If the epilogue of Punk Minneapolis puts you in the mood for a peek into the lives of Midwesterners in the 1990s, then follow it up with I Made Out With a Teenage Communist!

Friday, December 10, 2010

My 'Secret Santa' Rocks!

This year I took part in the Book Bloggers Holiday Swap. I sent out a holiday gift to a book blogger. Since I happened to know she loved YA novels and chocolate, I sent her Reese's Peanut Butter Cups and Twilight: The Graphic Novel. For some fun little extras I included a bookmark, Harry Potter stickers, and a Twilight blank journal. I hope she liked it! She may not know this yet, but she's also getting a package of young adult titles from AG Press--one of the perks of being an editor.

Giving was the fun part, but today I received a gift from my book blogger Secret Santa. She turned out to be Mariah from A Reader's Adventure.

She sent me:

*The Heights by Brian James, young adult, contemporary retelling of Wuthering Heights (which just happens to be one of my all-time favorites!)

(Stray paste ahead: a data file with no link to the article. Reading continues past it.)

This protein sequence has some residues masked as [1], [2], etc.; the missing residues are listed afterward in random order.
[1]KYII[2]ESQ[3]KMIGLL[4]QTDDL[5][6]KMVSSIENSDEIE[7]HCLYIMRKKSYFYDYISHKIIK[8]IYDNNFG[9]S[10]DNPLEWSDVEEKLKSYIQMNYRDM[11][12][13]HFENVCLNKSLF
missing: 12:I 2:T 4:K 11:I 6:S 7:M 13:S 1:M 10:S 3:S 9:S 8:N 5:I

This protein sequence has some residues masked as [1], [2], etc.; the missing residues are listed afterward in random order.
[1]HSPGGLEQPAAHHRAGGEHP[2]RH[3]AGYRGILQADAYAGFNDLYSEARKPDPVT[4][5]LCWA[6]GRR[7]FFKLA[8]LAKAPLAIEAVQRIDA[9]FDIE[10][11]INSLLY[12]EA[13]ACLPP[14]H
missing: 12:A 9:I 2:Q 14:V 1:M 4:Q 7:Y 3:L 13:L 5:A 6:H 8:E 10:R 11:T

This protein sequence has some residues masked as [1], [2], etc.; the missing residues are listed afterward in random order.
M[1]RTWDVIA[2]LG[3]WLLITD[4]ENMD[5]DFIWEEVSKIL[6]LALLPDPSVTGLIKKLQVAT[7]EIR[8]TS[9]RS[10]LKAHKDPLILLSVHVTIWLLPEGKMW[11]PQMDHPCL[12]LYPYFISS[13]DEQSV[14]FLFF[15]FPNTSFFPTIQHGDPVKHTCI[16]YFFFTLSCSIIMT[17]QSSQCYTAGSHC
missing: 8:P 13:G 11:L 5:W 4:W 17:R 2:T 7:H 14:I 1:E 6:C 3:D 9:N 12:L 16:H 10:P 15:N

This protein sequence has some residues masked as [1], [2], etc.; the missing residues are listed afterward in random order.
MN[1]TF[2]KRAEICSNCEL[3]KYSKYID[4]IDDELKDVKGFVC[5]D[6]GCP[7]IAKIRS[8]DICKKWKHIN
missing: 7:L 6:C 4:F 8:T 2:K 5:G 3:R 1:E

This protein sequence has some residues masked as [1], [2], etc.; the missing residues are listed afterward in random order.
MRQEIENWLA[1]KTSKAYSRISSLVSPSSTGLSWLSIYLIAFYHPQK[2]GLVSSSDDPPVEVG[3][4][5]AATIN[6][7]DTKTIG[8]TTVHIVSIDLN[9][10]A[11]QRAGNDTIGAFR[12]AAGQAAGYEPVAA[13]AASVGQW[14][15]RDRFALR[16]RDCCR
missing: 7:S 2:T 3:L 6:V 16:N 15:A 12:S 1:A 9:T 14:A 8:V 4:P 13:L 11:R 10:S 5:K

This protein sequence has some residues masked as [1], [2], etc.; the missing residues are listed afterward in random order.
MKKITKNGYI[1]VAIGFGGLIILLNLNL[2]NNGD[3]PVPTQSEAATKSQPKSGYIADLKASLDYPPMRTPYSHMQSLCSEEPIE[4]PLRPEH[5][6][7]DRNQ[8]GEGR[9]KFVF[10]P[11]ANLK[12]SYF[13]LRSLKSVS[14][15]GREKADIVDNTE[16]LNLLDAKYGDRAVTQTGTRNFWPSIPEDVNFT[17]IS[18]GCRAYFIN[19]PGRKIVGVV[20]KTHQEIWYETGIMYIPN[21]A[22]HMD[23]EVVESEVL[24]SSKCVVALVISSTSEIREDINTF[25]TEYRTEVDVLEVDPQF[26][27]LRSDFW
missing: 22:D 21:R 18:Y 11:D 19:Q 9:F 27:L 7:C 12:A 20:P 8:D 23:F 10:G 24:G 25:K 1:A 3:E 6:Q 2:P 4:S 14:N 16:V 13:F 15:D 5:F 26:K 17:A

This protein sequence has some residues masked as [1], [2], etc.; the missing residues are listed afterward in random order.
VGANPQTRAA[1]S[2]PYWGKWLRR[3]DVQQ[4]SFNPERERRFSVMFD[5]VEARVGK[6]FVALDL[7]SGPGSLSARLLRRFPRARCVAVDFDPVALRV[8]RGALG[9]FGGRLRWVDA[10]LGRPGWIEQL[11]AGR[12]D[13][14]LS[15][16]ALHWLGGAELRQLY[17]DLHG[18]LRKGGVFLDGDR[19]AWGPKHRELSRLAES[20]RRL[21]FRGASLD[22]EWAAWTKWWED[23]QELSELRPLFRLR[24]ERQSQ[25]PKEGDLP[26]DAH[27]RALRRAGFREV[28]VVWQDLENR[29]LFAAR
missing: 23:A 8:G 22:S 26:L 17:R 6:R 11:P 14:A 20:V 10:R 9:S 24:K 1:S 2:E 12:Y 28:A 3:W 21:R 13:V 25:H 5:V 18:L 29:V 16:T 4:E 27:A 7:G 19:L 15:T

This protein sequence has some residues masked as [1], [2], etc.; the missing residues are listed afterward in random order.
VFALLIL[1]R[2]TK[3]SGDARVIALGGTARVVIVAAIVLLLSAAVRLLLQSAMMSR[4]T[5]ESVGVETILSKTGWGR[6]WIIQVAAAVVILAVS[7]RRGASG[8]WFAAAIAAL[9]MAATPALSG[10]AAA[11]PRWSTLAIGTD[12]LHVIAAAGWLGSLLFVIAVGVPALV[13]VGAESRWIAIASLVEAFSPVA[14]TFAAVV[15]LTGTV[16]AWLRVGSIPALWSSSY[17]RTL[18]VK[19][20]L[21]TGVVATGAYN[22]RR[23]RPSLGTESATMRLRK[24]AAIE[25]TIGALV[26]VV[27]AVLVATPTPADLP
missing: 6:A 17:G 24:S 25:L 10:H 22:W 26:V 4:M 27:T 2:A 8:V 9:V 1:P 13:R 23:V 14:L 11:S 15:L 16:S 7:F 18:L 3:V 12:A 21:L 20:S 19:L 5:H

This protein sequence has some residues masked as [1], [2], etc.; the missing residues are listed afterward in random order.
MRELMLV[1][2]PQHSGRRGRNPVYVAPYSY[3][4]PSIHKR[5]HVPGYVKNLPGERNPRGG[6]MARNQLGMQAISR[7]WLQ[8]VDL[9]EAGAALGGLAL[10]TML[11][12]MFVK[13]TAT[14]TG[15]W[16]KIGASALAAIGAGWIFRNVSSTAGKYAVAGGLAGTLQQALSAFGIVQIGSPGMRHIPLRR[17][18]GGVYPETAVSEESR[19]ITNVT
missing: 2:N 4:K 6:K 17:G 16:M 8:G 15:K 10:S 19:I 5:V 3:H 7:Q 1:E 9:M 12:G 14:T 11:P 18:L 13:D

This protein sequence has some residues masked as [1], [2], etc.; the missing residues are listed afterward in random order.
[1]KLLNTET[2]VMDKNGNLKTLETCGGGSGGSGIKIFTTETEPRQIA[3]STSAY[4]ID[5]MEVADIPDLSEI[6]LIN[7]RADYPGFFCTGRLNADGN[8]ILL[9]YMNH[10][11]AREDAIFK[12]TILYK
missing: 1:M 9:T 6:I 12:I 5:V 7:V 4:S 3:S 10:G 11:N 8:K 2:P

*A bookmark for Tera Lynn Childs' Forgive My Fins
*A bookmark for Suzanne Young's Naughty List Series, signed by Suzanne Young herself
*Two stickers for The Body Finder by Kimberly Derting

Mariah darling, your gifts were thoughtful and are truly appreciated. (How did she know I love stickers?) I had so much fun with the Book Blogger Holiday Swap, I'll do it again next year.

Wednesday, December 8, 2010

'The Shame of What We Are' by Sam Gridley

When readers first meet Art Dennison, the preteen is waking up in a hospital, though readers won’t discover why for many chapters. In the next chapter, Art is only four years old. Exploring an abandoned lot where a house has been demolished, he climbs a pile of broken windows and gashes his leg. Starting with that scar, Art has a hard time distinguishing between wounds self-inflicted and otherwise. He is, in some ways, wiser than his college dropout mother and engineer father, even at that age. He detects their strangeness and distance from him early on.